Another Anoeta visit, another crisis. And here we were, thinking it couldn’t get worse than the display against Malaga …
Barça escaped the cursed Anoeta with a lucky, lucky draw thanks to a blown offside call, and some extra-thick paint on the goalposts. A win would have been no more than Real Sociedad deserved, as they played Barça off the pitch in every facet of the game. This was a team with no spark, no fire, no inspiration, no nothing except a few seconds of brilliant, mercurial football during which Suarez Minor, Neymar and Messi combined for a goal of the highest quality.
And then the miasma returned.
La Real played like Barça used to, something typed with a certain irony as supporters of Barça B were happy to see the back of Eusebio Sancristian because Barça B played nothing like Barça used to. Laugh if you want to keep from crying into your libation of choice, but at present, FC Barcelona is a team in trouble, for reasons unbeknownst to us.
There is a “fire the coach” crowd, vehement and vociferous, with diagrams and statistics and missing midfields, etc. And while you look long and hard for something building, something happening with the team, it isn’t in sight. Luis Enrique said in a presser, in jest, that he puts the ball out there and prays for magic. But increasingly, that’s the sole seeming tactical option. When it works, results come. When it doesn’t work, results don’t come.
And that’s the problem. A coach is judged by results. If Barça was, like Real Madrid, playing poorly but eking out results, the cries wouldn’t be anywhere near as loud for Luis Enrique’s head. But the team is, in a word, abysmal. In every phase of the game. As a collective they are playing so far below their expected standard that a few are wondering if the team is playing to get the coach fired, which is something else to consider, even as it is fundamentally disgusting to consider. But as the saying goes, it’s easier to fire one than 22.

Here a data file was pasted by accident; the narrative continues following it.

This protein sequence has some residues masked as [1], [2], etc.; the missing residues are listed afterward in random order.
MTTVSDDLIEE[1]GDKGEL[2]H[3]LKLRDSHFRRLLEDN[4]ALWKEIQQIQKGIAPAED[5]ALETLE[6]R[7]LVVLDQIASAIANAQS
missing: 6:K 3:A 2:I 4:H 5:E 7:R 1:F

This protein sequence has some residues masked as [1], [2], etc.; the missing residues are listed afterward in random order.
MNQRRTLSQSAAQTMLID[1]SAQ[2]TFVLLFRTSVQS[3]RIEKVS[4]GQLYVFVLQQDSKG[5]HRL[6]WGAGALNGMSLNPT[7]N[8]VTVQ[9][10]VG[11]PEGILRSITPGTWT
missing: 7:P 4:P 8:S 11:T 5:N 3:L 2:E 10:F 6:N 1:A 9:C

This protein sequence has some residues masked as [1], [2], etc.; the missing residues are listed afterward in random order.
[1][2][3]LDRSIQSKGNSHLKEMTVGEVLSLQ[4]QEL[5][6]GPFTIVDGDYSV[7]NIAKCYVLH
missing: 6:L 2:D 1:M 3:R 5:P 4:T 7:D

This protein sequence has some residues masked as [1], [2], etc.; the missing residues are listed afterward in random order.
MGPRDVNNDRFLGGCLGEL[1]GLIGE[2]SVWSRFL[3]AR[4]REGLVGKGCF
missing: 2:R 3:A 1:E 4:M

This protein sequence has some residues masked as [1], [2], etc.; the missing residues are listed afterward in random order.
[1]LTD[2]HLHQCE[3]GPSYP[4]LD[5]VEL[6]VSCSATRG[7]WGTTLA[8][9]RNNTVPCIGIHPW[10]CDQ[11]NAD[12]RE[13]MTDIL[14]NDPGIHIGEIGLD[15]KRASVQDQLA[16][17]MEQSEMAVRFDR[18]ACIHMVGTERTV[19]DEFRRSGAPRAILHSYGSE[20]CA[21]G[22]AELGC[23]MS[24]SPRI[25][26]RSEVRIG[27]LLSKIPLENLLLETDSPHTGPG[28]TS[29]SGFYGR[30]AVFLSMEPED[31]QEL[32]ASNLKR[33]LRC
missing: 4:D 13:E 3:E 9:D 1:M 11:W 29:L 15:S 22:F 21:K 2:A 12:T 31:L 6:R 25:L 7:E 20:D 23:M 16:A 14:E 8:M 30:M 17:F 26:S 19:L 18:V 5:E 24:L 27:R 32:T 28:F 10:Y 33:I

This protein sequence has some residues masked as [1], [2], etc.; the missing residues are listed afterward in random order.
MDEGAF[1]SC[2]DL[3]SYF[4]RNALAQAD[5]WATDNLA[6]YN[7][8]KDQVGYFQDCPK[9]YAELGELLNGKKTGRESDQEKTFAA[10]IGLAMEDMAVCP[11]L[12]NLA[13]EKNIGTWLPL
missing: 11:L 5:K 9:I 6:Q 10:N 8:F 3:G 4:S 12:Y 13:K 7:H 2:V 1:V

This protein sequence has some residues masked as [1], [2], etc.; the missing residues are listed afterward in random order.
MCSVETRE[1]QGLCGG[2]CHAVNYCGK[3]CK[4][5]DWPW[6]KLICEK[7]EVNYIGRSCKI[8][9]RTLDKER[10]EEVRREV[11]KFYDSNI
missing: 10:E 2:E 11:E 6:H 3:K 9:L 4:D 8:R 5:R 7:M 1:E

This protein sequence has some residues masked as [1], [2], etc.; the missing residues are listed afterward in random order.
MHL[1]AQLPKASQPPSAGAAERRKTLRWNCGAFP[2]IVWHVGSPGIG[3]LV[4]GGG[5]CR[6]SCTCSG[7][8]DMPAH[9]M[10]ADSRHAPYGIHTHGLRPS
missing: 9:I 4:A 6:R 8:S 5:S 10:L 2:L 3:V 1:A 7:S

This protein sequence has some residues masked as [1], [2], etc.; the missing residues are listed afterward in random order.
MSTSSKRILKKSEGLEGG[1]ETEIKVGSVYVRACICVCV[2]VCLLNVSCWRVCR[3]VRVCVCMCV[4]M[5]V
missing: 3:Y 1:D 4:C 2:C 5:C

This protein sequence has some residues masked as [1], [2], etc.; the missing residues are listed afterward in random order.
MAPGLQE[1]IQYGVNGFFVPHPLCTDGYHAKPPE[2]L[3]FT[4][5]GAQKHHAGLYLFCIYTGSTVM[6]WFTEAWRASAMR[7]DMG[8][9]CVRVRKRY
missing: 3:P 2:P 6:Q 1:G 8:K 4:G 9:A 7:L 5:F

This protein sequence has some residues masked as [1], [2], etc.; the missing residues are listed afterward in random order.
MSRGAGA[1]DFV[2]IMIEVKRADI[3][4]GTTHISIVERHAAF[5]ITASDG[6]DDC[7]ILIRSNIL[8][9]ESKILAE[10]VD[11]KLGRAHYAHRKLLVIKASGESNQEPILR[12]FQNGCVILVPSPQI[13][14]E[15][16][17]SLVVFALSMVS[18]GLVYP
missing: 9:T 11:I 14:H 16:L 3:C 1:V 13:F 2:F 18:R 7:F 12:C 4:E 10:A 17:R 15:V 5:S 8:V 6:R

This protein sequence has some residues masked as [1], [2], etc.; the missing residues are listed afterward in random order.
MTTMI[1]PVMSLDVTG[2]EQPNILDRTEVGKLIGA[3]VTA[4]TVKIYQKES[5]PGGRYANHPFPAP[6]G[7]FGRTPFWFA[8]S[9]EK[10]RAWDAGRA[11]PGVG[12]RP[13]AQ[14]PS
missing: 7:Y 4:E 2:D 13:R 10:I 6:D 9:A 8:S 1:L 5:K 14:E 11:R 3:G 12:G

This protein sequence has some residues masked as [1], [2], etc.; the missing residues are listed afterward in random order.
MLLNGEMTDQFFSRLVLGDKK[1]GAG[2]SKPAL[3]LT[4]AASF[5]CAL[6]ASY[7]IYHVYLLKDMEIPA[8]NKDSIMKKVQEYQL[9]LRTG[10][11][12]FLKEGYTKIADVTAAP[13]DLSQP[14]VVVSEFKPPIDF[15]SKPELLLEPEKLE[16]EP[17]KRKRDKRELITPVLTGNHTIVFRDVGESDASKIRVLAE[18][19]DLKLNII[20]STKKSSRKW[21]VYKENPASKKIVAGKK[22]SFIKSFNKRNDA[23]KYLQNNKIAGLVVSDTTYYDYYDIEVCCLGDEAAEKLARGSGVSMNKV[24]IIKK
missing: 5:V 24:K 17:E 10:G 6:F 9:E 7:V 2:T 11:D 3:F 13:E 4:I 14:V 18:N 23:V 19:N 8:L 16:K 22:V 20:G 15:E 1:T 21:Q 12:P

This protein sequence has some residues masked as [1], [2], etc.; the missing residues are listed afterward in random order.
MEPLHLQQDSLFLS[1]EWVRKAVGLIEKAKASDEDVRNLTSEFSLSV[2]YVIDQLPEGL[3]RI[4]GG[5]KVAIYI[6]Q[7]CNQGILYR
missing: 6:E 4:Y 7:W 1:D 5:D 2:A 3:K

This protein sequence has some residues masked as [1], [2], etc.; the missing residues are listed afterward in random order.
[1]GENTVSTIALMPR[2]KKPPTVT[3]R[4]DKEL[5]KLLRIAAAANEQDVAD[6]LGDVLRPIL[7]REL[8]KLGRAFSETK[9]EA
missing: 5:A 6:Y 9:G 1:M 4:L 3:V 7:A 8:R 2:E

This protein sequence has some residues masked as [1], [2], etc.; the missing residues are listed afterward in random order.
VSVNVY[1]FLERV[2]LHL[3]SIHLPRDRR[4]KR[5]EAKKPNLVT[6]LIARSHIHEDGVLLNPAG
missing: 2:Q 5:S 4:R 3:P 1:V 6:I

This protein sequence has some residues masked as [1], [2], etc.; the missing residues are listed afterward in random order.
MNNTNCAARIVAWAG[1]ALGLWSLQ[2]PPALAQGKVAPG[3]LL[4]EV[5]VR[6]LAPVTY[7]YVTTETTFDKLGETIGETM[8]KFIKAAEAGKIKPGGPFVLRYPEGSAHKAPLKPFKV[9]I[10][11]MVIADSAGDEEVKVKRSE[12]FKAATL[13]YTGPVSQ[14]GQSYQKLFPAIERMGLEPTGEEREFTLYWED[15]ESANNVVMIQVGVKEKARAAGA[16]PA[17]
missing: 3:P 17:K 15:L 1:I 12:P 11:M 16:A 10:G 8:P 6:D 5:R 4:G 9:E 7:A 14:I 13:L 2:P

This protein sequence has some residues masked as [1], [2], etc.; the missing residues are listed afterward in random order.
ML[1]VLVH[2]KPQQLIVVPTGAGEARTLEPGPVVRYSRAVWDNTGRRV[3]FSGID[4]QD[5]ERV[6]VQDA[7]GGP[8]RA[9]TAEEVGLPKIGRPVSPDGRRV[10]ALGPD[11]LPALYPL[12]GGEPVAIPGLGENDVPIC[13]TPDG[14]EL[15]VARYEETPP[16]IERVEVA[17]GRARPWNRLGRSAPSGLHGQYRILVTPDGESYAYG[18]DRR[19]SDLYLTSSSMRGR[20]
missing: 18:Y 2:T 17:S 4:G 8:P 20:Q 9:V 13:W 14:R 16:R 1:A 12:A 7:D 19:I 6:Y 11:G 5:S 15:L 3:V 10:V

This much is certain: There is no way in hell, cursed ground or no, that a team with the talent of Barça should be getting bossed around by La Real like that. Does the “Lucho out!” crowd have a point? Yes. But there is another side of this equation, even from the perspective that people are rarely fans of coaches, unless his name is Guardiola.
Every player was below standard today, and far below. Only Denis Suarez, a sub for Rakitic, sparkled, providing fire and stability as that defense-to-midfield or midfield to front three link. If player scores were still a thing in this space, only he would get a grade higher than a 2. Even Ter Stegen was spraying balls hither and yon as Barça presented a mess that was ripe for the picking.
We can say “Lucho out,” but did the coach tell the players to stand around, spray passes everywhere, overhit passes, not make runs, not press and defend poorly? I’d love to have sat in on those pre-match instructions. “Okay, you guys be sure to go out and suck now. Ready?”